Mike Trout - 50 Years as a Boat Builder

Mike retired but not quite! - The boatyard Gofor!

Michael, the 4th generation in this long established business (since 1902) has recently almost retired!  Michael grew up on Topsham Quay, living in the Port House, back to back with the Lighter Inn.  Michael started work in December 1957 just after his 15th birthday.  With a grant from the Topsham Market Trust he brought a set to tools in Ottens, Fore Street, Exeter, an Aladdin’s cave of equipment!

Emerging from shedThe first job he was given was to replace damaged planking in a dinghy under the watchful eye of his Grandfather William, who used a long piece of batten to poke him to point out when he had gone wrong!  The workshop was in what is now the Lighter Inn bar, then part of the Port House that went with the job of Quay Master and where the Quay Master had to earn his living.  The Trout’s took in any repairs in wood on yachts, cruisers and the ships that tied up to Topsham Quay to deliver cargoes of potatoes, timber, slate and cement.  The hours were as today, plus assisting with mooring lines as ships came and left from the Quay for a wage of £5.00 a week.  Alongside the repairs they also built 8ft dinghies to 24ft small day boats.  The limitations to the size of boat were the height of the ceiling, the width of the pillars in the middle of the workshop/now bar and Michael’s ability to slide over the top of the boat under the ceiling to work on the inside of the hull!

Once the boat was nearly finished it would be pulled part way out of the workshop for completion.

Clonker 1960The completed clinker day boat, 'Clonker' built for a Crediton Vet,
completed by - sat in the front Daniel, Michael’s father, Uncle Reg, Daniel’s Uncle, and Michael assisted by Bert Fellows standing at the bow.

In the late 1950’s when ships came in Michael would ‘sign on’ to load or unload them; 6.00am to when the job was finished, piece work!  It was worth between £14.00 and £24.00 a week, a fortune then! 

cHerup 1In 1959 Tuborg Larger started to deliver their Larger to Topsham Quay from Copenhagen on the C Herup for distribution from what is now the Quay Centre.  Michael was invited to sign on as crew for his summer holidays and over the next few years made about 9 or 10 trips for £5.00 a week plus his keep.  Pictured is the C Herup tied up to Topsham Quay.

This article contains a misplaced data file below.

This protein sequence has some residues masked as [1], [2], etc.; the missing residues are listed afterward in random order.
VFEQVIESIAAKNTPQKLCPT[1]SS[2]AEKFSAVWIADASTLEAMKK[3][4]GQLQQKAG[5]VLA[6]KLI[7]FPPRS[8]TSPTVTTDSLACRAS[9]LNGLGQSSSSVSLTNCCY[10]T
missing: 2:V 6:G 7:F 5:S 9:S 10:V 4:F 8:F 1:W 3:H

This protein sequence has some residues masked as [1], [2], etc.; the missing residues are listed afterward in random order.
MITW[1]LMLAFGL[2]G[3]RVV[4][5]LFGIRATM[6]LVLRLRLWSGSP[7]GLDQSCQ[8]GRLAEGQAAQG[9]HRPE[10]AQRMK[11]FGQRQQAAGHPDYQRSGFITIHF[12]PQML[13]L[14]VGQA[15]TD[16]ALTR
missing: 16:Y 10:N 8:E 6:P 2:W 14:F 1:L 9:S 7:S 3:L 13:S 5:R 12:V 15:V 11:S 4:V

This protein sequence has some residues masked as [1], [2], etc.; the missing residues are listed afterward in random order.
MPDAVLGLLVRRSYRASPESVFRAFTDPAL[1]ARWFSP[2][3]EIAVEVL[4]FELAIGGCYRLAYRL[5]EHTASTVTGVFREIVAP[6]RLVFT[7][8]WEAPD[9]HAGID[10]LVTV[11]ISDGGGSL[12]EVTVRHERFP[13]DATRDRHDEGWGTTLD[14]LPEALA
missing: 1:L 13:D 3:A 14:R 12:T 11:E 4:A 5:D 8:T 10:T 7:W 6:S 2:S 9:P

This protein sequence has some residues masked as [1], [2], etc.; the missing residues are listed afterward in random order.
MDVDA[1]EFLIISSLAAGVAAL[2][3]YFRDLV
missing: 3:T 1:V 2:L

In addition to Copenhagen he visited Marstal on the Island of Aero, the home port of the ship, ports in Russia, Finland, Sweden, Norway, Amsterdam, Rotterdam and the Channel Islands.

In 1963 Lynn fell in the mud at his knees, clad in white jeans!  Once engaged Lynn went on to learn the basics of boat building watching and working on the next boat keel upwards.  An invaluable experience when it came to understanding the invoice descriptions!  Michael and Lynn married in 1965. 

In the mid 1960s Daniel, Michael and Eric built the quay alongside the Ferry Road workshop brought in 1958.  On 1st May 1970 a fire started in the Lighter Inn and gutted the Lighter and the Port House.  When Exeter City Council rebuilt, the workshop became the Lighter Inn bar.  Fortunately the business could move into the Ferry Road workshop and a couple of years later Daniel and Nancy built the flat above and moved over too.

Family teamDuring the 1970’s fibre glass became the new material to work in and Trout’s designed and built a fleets of 29 Exe 17’s and many little Raleigh dinghies. All went well until the Government applied 25% Vat to Boats and Caravans!  The business survived and the Government saw sense and brought the Vat back to 17.5%.  For the next 10 years or so, Trout’s worked on repairs, restorations and fitting out other’s hulls, Tamars, Seafarers, Corvics and Mitchells.

In July 1986 Michael’s son, Mark completed a boatbuilding repair course in Falmouth and joined the firm. Pictured are Daniel, Mark & Michael in 1988.

Business has continued in wood and GRP, repairs, restorations, rebuilds, fitting out and improvements to which we added storage and pontoons over the late 1990’s/2000 and more Staff. 

MikeMichael continued working in wood and driving the crane mostly, alongside doing any other job that needed his attention. The last job was to restore Mayfly, a beautiful 20ft carvel, double ended sailing boat for Dr Scott. It took nearly a year and when Michael finished his contribution on 30th May he and Lynn left for a 4 week tour of Denmark, including Marstal on the Island of Aero and Sweden. Michael is pictured in the completed Mayfly

Now they are back, both are on call to the business and will be seen around the yard when Mark and his wife, Heidi, need the extra hands and holidays!  So nearly retired, but not quite!

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